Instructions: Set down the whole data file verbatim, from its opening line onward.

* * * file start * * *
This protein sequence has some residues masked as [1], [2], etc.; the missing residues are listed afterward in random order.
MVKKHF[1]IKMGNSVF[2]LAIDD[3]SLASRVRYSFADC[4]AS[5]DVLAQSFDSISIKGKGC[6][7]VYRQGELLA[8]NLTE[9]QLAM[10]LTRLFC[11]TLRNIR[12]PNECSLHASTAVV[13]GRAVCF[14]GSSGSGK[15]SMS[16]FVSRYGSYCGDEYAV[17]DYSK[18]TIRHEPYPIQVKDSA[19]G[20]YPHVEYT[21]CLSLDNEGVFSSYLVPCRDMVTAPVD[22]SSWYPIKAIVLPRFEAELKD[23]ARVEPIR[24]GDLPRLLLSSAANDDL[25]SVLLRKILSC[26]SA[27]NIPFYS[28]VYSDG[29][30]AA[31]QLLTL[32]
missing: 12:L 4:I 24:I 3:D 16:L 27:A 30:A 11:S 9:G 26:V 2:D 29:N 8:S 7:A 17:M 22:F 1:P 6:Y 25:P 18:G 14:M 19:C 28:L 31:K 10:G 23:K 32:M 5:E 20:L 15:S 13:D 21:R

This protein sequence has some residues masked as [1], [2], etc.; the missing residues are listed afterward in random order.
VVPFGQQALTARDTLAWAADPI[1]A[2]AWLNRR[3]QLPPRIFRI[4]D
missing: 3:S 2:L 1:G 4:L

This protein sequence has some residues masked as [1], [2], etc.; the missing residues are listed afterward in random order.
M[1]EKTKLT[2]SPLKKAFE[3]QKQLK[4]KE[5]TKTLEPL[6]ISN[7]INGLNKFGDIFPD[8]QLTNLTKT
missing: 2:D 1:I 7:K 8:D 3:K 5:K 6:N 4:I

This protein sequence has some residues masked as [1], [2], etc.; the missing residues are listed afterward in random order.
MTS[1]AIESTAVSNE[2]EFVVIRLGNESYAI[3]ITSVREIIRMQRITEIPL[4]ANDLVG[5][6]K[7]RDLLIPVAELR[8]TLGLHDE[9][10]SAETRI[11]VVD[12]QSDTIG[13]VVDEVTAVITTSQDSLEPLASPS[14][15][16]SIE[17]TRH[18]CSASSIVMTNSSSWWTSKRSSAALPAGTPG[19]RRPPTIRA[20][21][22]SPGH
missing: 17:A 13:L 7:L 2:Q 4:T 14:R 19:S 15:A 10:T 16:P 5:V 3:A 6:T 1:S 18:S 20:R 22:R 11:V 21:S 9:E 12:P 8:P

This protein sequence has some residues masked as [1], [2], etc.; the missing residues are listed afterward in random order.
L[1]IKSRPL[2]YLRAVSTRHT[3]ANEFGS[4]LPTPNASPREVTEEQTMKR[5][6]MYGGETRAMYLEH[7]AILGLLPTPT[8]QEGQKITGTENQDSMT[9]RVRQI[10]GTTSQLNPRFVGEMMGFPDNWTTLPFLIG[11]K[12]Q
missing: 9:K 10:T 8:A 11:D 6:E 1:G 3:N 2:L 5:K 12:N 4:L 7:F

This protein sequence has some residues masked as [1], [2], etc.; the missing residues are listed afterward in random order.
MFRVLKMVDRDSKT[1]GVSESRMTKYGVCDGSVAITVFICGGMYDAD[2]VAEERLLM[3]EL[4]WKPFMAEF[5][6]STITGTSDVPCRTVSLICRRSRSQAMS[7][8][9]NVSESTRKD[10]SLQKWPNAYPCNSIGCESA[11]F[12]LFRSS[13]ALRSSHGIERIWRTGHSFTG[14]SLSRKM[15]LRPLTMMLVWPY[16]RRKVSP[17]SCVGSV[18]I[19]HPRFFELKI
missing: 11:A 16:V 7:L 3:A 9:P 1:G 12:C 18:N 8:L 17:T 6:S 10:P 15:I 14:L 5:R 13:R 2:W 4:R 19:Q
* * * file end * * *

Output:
This protein sequence has some residues masked as [1], [2], etc.; the missing residues are listed afterward in random order.
MVKKHF[1]IKMGNSVF[2]LAIDD[3]SLASRVRYSFADC[4]AS[5]DVLAQSFDSISIKGKGC[6][7]VYRQGELLA[8]NLTE[9]QLAM[10]LTRLFC[11]TLRNIR[12]PNECSLHASTAVV[13]GRAVCF[14]GSSGSGK[15]SMS[16]FVSRYGSYCGDEYAV[17]DYSK[18]TIRHEPYPIQVKDSA[19]G[20]YPHVEYT[21]CLSLDNEGVFSSYLVPCRDMVTAPVD[22]SSWYPIKAIVLPRFEAELKD[23]ARVEPIR[24]GDLPRLLLSSAANDDL[25]SVLLRKILSC[26]SA[27]NIPFYS[28]VYSDG[29][30]AA[31]QLLTL[32]
missing: 12:L 4:I 24:I 3:D 16:L 27:A 30:A 11:S 9:G 26:V 2:D 29:N 8:S 7:A 17:M 22:F 1:P 6:Y 25:P 18:G 14:M 19:C 28:L 31:K 10:G 23:K 32:M 5:E 20:L 15:S 13:D 21:R

This protein sequence has some residues masked as [1], [2], etc.; the missing residues are listed afterward in random order.
VVPFGQQALTARDTLAWAADPI[1]A[2]AWLNRR[3]QLPPRIFRI[4]D
missing: 3:S 2:L 1:G 4:L

This protein sequence has some residues masked as [1], [2], etc.; the missing residues are listed afterward in random order.
M[1]EKTKLT[2]SPLKKAFE[3]QKQLK[4]KE[5]TKTLEPL[6]ISN[7]INGLNKFGDIFPD[8]QLTNLTKT
missing: 2:D 1:I 7:K 8:D 3:K 5:K 6:N 4:I

This protein sequence has some residues masked as [1], [2], etc.; the missing residues are listed afterward in random order.
MTS[1]AIESTAVSNE[2]EFVVIRLGNESYAI[3]ITSVREIIRMQRITEIPL[4]ANDLVG[5][6]K[7]RDLLIPVAELR[8]TLGLHDE[9][10]SAETRI[11]VVD[12]QSDTIG[13]VVDEVTAVITTSQDSLEPLASPS[14][15][16]SIE[17]TRH[18]CSASSIVMTNSSSWWTSKRSSAALPAGTPG[19]RRPPTIRA[20][21][22]SPGH
missing: 17:A 13:L 7:L 2:Q 4:T 14:R 19:S 15:A 10:T 16:P 5:V 3:A 6:T 1:S 18:S 20:R 22:R 11:V 21:S 9:E 12:P 8:P

This protein sequence has some residues masked as [1], [2], etc.; the missing residues are listed afterward in random order.
L[1]IKSRPL[2]YLRAVSTRHT[3]ANEFGS[4]LPTPNASPREVTEEQTMKR[5][6]MYGGETRAMYLEH[7]AILGLLPTPT[8]QEGQKITGTENQDSMT[9]RVRQI[10]GTTSQLNPRFVGEMMGFPDNWTTLPFLIG[11]K[12]Q
missing: 9:K 10:T 8:A 11:D 6:E 1:G 3:N 2:L 5:K 12:N 4:L 7:F

This protein sequence has some residues masked as [1], [2], etc.; the missing residues are listed afterward in random order.
MFRVLKMVDRDSKT[1]GVSESRMTKYGVCDGSVAITVFICGGMYDAD[2]VAEERLLM[3]EL[4]WKPFMAEF[5][6]STITGTSDVPCRTVSLICRRSRSQAMS[7][8][9]NVSESTRKD[10]SLQKWPNAYPCNSIGCESA[11]F[12]LFRSS[13]ALRSSHGIERIWRTGHSFTG[14]SLSRKM[15]LRPLTMMLVWPY[16]RRKVSP[17]SCVGSV[18]I[19]HPRFFELKI
missing: 11:A 16:V 7:L 3:A 9:P 1:G 12:C 18:N 8:L 17:T 6:S 10:P 15:I 14:L 5:R 13:R 2:W 4:R 19:Q